The art of being practical

Our lives are intertwined with digital technology: We carry it in our purses and pockets, and it regulates the cars and planes that carry us. It is integral to our electrical, communication and economic systems. It protects our identity, and puts it at risk. Digital technology keeps us healthy and will increasingly become part of our bodies.

Yet, when we think about our daily use of technology – iPods and iPhones, the Internet, Facebook, Instagram, digital television and so on – much of what we are attracted to involves the fusion of images, music, stories and relationships. The digital age has not displaced the arts; it has cast the arts in a leading role. Our senses are flooded with an astonishing array of sights and sounds as never before. We now take for granted scenes that conflate imagination and reality. Consider, for example, the computer-enhanced graphics that seamlessly integrate human actors and simulated creatures in The Lord of the Rings trilogy and many other movies.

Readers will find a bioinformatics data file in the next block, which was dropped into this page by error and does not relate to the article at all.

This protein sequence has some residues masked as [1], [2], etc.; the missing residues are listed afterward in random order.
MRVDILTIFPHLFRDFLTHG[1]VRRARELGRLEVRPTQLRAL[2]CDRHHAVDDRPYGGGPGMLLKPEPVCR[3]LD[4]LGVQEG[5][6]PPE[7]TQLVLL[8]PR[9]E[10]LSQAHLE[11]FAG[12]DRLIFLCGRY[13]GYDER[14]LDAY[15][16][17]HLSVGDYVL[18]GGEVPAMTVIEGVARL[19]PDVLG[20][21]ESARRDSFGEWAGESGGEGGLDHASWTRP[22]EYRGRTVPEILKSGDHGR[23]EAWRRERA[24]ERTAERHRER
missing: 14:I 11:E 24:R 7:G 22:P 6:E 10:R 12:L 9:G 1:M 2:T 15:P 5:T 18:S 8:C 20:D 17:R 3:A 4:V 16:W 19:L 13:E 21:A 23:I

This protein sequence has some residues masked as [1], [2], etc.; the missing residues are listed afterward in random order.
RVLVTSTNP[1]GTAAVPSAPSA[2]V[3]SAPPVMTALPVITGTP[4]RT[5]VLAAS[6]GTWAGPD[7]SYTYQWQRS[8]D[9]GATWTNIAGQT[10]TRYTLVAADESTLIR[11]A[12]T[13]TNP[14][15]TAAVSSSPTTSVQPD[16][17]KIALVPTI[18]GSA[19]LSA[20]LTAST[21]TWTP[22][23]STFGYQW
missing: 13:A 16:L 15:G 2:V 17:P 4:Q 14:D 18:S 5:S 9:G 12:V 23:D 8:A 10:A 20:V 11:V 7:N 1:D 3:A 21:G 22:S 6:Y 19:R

There is a world of opportunity today for students whose interests and talents incline toward the creative arts. Students need to become proficient in their use of multimedia tools and discerning in how they analyze and evaluate what surrounds them daily. Majoring in the arts can be quite practical and useful.